Curious Trees

Yeah, I make comics too: Jecaro.com   

In many parts of the globe there were at one time believed to exist certain trees which were considered to be very curious, perhaps on account of some natural phenomena connected with them, or from their associations or surroundings.
(The Forest in Folklore and Mythology by Alexander Porteous - 1928)

Tom Spurgeon talks to Dylan Horrocks - 2001
HORROCKS: I guess their stuff started filtering into New Zealand in the early ’80s. We had our first comic shop by then. The first comic shop in New Zealand had opened. It kind of became our… Between Cornelius and me it was like our second home. We were there all the time. Luckily, it was quite a good shop for… I mean, it started literally in a cupboard. SPURGEON: Really? HORROCKS: There’s this building called the Old Customs House, downtown, which has just been turned into shops — sort of a boutique shopping building. Downstairs they had this group of shops, and at the end of the corridor there was a space where I think they used to keep cleaning stuff. This 15-year-old kid called Mark Paul talked to them into letting him lease that. He couldn’t afford anything bigger. That was his first comics shop. By the mid-’90s he was running a chain of a dozen shops around New Zealand. Then of course the crash came. Now he’s…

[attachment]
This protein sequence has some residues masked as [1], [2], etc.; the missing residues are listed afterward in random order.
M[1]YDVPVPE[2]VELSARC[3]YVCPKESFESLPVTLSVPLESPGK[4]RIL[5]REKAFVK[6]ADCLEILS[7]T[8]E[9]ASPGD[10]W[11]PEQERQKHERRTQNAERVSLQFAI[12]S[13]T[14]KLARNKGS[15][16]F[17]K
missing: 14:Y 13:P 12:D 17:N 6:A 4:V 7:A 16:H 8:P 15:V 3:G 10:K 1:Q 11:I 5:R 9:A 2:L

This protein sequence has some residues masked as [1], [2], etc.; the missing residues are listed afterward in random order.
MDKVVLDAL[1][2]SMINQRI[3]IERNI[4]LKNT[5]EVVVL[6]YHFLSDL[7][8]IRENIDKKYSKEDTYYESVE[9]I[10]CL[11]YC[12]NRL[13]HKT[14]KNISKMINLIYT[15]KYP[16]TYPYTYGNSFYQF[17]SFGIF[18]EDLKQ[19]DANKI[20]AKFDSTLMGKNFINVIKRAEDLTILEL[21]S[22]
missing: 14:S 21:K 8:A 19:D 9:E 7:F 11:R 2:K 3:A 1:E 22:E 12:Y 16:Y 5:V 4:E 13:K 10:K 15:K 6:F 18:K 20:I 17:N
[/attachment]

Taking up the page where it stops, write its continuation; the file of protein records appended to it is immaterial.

Tom Spurgeon talks to Dylan Horrocks - 2001

HORROCKS: I guess their stuff started filtering into New Zealand in the early ’80s. We had our first comic shop by then. The first comic shop in New Zealand had opened. It kind of became our… Between Cornelius and me it was like our second home. We were there all the time. Luckily, it was quite a good shop for… I mean, it started literally in a cupboard. 

SPURGEON: Really? 

HORROCKS: There’s this building called the Old Customs House, downtown, which has just been turned into shops — sort of a boutique shopping building. Downstairs they had this group of shops, and at the end of the corridor there was a space where I think they used to keep cleaning stuff. This 15-year-old kid called Mark Paul talked to them into letting him lease that. He couldn’t afford anything bigger. That was his first comics shop. By the mid-’90s he was running a chain of a dozen shops around New Zealand. Then of course the crash came. Now he’s…

— 10 months ago
#tom spurgeon  #dylan horrocks